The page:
With the 2015 Oscar’s upon us, it’s the moment to share the photos of fan-mail envelopes from 1951-59 that I got to see last summer.
It was a perfect day when I visited, as I do every year, the eternally chic and expertly curated shop, Andrew Spindler Antiques, in Essex Massachusetts. Long before 1stdibs.com had Andrew on its site, he was on my radar. I would consistently visit his shop, borrowing products for photo shoots. Always wanting to keep every item.
With regular visits to friends in the area I became a huge fan of Andrews and also recognized a great story when I first saw his utterly distinctive house in Gloucester, Ma. I wrote about it in the New York Times: http://www.nytimes.com/2010/06/03/garden/03location.html?_r=0
When I arrived at the shop that August day, Andrew pointed out new items as he always does. I swooned as I always do. It’s been an ongoing conversation we’ve had for years: “Look at these,” he’d say, showing me a pair of fiberglass chairs from the 1970s. Or educating me about a collection of 18th & 19th century engraved prints of theater interiors. Or quirky animal themed ceramics, including a mid-century modern walrus, that only Andrew can make seem elegant.
And then Andrew said, “I also have this incredible collection of envelopes written to movie stars in Hollywood in the 1950s.”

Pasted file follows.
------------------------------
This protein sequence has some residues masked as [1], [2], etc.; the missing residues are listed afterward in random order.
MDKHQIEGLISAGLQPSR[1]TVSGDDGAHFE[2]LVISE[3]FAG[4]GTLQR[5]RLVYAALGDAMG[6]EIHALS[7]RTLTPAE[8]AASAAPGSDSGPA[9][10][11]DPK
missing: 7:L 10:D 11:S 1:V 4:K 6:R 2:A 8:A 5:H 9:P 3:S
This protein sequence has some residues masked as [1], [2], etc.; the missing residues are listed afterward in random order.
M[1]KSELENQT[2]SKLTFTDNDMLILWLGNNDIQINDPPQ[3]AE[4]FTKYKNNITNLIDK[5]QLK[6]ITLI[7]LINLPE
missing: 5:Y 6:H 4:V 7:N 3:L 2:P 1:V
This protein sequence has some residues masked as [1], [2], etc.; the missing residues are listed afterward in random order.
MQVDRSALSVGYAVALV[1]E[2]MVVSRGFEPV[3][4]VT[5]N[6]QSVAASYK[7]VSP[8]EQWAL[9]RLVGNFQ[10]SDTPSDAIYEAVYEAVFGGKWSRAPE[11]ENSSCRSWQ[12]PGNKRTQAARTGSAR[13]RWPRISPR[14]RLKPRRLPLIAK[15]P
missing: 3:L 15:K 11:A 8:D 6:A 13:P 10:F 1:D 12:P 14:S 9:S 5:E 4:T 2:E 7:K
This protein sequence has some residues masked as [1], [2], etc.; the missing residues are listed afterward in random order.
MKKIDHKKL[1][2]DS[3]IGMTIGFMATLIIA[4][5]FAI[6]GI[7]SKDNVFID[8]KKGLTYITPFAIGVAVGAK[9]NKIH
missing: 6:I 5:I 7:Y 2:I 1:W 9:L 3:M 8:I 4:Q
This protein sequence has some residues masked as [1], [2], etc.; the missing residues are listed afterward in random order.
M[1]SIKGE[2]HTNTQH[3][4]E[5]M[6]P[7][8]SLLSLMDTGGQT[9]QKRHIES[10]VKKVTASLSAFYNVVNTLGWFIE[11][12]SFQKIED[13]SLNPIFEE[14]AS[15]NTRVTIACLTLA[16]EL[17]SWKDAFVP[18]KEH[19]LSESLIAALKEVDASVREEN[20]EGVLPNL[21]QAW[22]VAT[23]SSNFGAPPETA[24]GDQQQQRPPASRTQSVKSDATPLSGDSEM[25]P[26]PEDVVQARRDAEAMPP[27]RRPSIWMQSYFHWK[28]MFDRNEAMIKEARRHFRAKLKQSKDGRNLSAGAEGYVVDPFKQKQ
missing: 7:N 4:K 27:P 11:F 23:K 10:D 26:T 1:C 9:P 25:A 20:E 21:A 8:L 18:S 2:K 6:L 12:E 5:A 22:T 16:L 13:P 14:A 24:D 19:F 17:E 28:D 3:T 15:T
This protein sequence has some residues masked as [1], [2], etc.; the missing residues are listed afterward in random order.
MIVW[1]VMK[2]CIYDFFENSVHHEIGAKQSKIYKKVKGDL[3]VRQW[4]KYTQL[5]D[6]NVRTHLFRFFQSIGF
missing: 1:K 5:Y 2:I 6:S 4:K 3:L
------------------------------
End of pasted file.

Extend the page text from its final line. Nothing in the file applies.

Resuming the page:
There, in a large glass case, ( that once held minerals at the Harvard museum) were the envelopes.
Andrew lifted the lid.
Inside were hundreds of empty envelopes that once contained personal letters written to movie stars: Clark Gable, Marilyn Monroe, Tuesday Weld, Richard Burton, and other giant stars from that era.It was surreal. The handwriting. Sometimes child-like; or obsessively perfect. Sometimes typewritten, other times in pencil. Almost always blue ink. Black ink wasn’t “in” in the 1950s. The addresses of the studios (Universal, MGM, 20th Century Fox) clearly marked (how did people know this before Google?) The misspelled names. The faded ink. The postmarks from all over the world.
As we held the envelopes for a few minutes, Andrew said what I was feeling. “It’s all about longing.”
Two weeks ago on a return flight from LA, I watched the film SUNSET BOULEVARD on the plane. If ever there was a movie about fame, the addiction to it, the loss of it, the loneliness behind it, and the longing for it to fill an empty life, it’s this great Billy Wilder classic.
I remembered the envelopes. I thought about what it must have been like to write to Marilyn Monroe, or Richard Burton. (“I have achieved a kind of diabolical fame. It has nothing to do with my talents as an actor. That counts for little now. I am the diabolically famous Richard Burton.”)
The envelopes are a relic of bygone era of fandom. Putting pen to paper, a physical act, that one hoped would be received by the other person. The pleasure was in the imagining.
“We are all of us stars and we deserve to twinkle,” Marilyn Monroe.